Bay Area/ San Francisco/ Arts & Culture
Published on May 04, 2016
From Street Kid To Stalwart: Jim Siegel Celebrates 40 Years Of Business On HaightPhotos: Camden Avery/Hoodline

This Friday marks 40 years of business in the Upper Haight for Distractions owner Jim Siegel, and in that time, he's seen a lot. We sat down with him to talk about his unlikely transition from Haight street kid to veteran business owner, and how he's seen the neighborhood change over the decades. 

Siegel says he's been in love with the Haight ever since he first saw it, as a teenager growing up in Daly City. In 1972, when he was 16 years old, he moved to the neighborhood.

"I was a street kid," he said. But unlike a lot of people arriving in the early 1970s, he said, "I was very blessed." He volunteered at the Switchboard, a volunteer information center with a 24/7 phone line. New arrivals could call to get information on apartment rentals and jobs, advice on where to obtain free healthcare, survival guides for living for free in San Francisco, and tips on organized crash pads.

"There were about 500 people in the Haight keeping the spirit of the 1960s alive" at that time, Siegel said, all of them working to preserve the free culture of the Diggers. The idea was to "drop out and live on welfare, but give back to the community by volunteering."

Siegel had taken a lot of acid by then, he said, and managed to qualify for mental disability income from the government. So in 1976, he and two friends, also street kids who were also living on SSI (then called ATD), applied to the government for additional rehabilitation grants; they were awarded $5,000 each. They used the money to go into business as White Rabbit at 1409 Haight St., the space now occupied by Black Scale

Siegel at White Rabbit in 1976.

White Rabbit had previously been Bob Stubbs's store, the Phoenix, which was founded in 1966. But by the time Siegel moved to the Haight, it was one of the last holdouts of hippie life from the 1960s. By 1976, most of Haight Street's commercial spaces were boarded up with plywood or operating as liquor stores, Siegel said, with the exceptions of Robert's Hardware, Mendel's, and a few others.

Stubbs, the Phoenix's owner, was retiring to Hawaii, so gave the store's merchandise to Siegel and his friends outright. The landlord was so happy to have the space occupied that he didn't charge the three friends any rent for the first year. (When they did start paying rent, it was $250 per month.)

White Rabbit opened as a combined plant store, head shop, and pet supply store. "We didn't count on the money," Siedel said. "We did it to have fun." He said White Rabbit was largely a place to hang out; he and his friends invited people to come in and take LSD or smoke pot.

The head shop counter at today's Distractions.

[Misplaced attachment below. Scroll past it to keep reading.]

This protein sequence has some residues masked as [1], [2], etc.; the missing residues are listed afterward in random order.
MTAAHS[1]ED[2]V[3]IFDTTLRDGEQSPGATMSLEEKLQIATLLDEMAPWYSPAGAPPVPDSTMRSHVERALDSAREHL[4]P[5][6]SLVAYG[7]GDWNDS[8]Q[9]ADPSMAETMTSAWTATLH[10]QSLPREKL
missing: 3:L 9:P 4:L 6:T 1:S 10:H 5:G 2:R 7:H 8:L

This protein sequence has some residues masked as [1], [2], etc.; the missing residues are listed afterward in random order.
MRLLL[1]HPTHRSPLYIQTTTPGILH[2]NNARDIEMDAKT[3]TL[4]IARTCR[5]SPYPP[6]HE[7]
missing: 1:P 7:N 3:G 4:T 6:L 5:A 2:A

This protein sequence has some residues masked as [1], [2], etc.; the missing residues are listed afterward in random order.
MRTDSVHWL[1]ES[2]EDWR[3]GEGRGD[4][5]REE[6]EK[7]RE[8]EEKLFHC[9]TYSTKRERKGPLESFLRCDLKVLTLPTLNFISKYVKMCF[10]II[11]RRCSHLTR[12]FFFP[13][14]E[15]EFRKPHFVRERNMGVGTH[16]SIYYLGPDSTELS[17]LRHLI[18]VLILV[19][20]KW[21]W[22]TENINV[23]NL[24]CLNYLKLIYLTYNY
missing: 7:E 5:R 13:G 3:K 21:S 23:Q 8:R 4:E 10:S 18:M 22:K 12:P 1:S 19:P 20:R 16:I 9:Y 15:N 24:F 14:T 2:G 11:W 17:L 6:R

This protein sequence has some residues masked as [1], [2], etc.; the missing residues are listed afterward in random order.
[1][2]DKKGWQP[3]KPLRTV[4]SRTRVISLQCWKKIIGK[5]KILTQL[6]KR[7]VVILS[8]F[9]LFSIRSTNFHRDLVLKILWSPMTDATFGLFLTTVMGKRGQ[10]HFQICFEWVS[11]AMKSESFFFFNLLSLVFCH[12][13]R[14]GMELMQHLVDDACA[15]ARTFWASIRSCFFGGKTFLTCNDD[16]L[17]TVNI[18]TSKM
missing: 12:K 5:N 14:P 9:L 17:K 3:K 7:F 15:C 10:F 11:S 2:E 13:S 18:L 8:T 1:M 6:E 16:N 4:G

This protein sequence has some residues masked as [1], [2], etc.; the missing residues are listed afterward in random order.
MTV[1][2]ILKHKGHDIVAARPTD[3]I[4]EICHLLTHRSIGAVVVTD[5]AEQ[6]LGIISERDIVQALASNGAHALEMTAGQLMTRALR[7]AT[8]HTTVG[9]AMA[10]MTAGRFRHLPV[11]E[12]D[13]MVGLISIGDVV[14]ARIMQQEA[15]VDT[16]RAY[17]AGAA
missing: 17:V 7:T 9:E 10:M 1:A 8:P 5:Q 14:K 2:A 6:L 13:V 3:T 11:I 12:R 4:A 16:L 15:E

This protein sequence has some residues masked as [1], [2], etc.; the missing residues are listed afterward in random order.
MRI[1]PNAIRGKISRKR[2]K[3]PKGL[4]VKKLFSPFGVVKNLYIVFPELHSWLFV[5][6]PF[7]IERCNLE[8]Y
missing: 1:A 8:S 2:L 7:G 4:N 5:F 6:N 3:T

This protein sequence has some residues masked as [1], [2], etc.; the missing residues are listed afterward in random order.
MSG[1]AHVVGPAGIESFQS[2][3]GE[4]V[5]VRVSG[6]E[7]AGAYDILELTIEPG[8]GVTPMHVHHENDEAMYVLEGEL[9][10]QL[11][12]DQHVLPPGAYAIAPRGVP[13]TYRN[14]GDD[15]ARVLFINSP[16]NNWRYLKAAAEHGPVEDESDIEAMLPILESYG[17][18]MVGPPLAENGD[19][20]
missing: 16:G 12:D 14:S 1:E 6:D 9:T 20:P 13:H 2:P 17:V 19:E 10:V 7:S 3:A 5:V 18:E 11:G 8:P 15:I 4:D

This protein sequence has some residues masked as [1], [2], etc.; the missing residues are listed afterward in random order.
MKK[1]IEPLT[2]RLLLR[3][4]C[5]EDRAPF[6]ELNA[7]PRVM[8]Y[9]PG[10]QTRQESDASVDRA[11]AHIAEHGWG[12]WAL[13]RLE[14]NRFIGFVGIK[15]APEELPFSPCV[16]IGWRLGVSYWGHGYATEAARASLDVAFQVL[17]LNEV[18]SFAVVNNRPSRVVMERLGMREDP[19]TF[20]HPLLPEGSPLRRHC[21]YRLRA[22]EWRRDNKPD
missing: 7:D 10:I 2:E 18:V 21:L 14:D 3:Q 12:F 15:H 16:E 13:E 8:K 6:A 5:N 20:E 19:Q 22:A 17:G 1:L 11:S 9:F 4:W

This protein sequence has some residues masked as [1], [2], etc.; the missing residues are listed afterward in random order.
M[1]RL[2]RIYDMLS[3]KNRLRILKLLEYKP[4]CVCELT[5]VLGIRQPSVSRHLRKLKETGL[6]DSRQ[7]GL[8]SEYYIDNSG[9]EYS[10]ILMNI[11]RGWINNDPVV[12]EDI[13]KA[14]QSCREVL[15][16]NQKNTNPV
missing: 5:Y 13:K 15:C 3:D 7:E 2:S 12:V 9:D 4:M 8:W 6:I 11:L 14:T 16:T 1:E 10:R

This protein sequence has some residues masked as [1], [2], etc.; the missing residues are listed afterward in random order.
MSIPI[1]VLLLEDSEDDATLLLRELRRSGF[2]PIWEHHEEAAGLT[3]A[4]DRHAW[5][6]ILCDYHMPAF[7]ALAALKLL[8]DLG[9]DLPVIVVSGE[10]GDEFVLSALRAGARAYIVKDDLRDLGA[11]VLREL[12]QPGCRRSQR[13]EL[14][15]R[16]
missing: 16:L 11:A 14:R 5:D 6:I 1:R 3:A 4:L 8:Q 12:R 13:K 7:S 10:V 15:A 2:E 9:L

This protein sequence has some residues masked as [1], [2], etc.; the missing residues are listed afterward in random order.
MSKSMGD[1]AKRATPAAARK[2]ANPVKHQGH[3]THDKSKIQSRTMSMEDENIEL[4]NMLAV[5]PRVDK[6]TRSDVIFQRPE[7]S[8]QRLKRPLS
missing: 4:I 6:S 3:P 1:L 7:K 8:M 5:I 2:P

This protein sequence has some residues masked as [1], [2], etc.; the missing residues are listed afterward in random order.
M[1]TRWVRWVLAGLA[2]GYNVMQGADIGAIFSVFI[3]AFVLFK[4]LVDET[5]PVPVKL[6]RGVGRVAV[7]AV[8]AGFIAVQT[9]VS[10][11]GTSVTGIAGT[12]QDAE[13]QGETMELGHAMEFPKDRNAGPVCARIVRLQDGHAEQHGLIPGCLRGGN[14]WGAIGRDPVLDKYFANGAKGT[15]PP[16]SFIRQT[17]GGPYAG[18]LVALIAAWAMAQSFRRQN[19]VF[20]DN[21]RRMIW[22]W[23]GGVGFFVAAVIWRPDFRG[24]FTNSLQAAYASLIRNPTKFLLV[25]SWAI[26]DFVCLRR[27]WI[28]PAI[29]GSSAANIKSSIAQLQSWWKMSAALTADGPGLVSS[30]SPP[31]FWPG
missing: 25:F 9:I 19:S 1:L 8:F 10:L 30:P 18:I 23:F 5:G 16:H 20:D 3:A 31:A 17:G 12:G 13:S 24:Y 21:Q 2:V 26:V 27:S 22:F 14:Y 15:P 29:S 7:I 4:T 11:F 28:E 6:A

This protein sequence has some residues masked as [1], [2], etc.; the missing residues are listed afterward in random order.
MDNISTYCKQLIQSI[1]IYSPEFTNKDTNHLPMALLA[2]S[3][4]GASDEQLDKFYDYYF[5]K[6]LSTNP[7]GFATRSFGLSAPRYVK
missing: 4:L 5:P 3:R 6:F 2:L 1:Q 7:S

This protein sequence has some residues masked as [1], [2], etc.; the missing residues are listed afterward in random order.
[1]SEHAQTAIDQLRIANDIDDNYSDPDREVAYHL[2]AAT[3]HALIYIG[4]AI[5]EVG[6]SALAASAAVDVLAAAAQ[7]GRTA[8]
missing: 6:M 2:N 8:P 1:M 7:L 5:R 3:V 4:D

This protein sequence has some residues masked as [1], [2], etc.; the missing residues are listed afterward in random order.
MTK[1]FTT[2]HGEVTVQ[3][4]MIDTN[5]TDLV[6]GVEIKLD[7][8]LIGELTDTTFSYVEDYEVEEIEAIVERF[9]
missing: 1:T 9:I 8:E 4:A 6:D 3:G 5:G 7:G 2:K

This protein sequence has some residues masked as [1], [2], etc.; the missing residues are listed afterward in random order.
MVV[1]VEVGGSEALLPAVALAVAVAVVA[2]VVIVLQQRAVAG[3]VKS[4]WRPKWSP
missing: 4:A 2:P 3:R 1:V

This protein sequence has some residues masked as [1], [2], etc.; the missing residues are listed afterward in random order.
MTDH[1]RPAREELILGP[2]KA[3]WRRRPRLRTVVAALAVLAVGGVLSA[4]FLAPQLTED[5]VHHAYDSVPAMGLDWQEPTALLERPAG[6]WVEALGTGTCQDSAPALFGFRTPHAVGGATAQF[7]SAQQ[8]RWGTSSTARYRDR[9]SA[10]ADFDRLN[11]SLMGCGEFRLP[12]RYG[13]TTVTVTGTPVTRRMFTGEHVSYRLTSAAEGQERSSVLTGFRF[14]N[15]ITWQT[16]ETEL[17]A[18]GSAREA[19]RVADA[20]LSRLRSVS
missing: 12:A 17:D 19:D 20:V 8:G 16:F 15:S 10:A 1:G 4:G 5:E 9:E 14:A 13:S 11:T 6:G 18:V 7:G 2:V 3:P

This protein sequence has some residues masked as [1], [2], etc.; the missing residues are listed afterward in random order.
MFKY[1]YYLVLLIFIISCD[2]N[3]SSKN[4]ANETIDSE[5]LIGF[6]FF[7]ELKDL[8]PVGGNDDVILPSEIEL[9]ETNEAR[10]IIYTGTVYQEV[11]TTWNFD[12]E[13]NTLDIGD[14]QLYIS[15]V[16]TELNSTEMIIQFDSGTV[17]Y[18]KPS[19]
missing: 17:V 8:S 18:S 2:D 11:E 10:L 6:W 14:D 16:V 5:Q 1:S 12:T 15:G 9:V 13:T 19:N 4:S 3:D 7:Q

The White Rabbit partnership dissolved in 1978, and Siegel moved over to 1372 Haight, where he founded Pipe Dreams (which still exists in a different incarnation) as a dedicated head shop. But that partnership had an even shorter life.

Soon after, Siegel sold out his share of Pipe Dreams, took a third of the merchandise up the street, and founded the first incarnation of Distractions, then at 1692 Haight St. (The space was most recently home to the Homeless Youth Alliance, until they lost their lease in late 2013.)

Over the years, Siegel has operated shops at five different locations in the Haight. One relocation was forced by a 1989 fire at Haight and Cole; another time, he was evicted by a landlord for displaying gay magazines for sale in the window. But he's been settled in at 1552 Haight St. since 1989.

The store's format changed as frequently as its location. "We went from a hippie store, to a head shop, to a new-wave clothing store for I-Beam customers, to a Grateful Dead-type store, to a raver shop," Siegel said. "I'm gay, and I like young guys on Haight Street, so whenever I get a new boyfriend, I change the vibe. It's worked out pretty well!"

He said the store became Dead-themed right before the Dead's popularity re-exploded in the late 1980s. But once Jerry Garcia started using heroin, Siegel wanted to transition away from that image. In 1992, he began shifting to a shop primarily for ravers. By the late 1990s, Distractions was San Francisco's exclusive outlet for Burning Man tickets, and Siegel was on the committee that convinced Burning Man to include more than just one "rave night," which at the time was held in a segregated camp.

"That's really shaped the direction the store has gone for the last 20 years," he said. "We cater to the counterculture, as the counterculture changes."

Siegel is thrilled to have made it to the 40-year mark, especially as a marker of how far he's come since his days living on the streets. "It's definitely a rags-to-riches story," he said, although "my whole idea was never to make money, [but] to keep the spirit of the '60s alive, because I love the neighborhood." 

"The whole store falling into my lap when I was 19 was such a blessing. That's why I still support the street kids; I feel bad for the homeless kids today, because they don't have the opportunities that I did then. I'm glad to have been part of that community."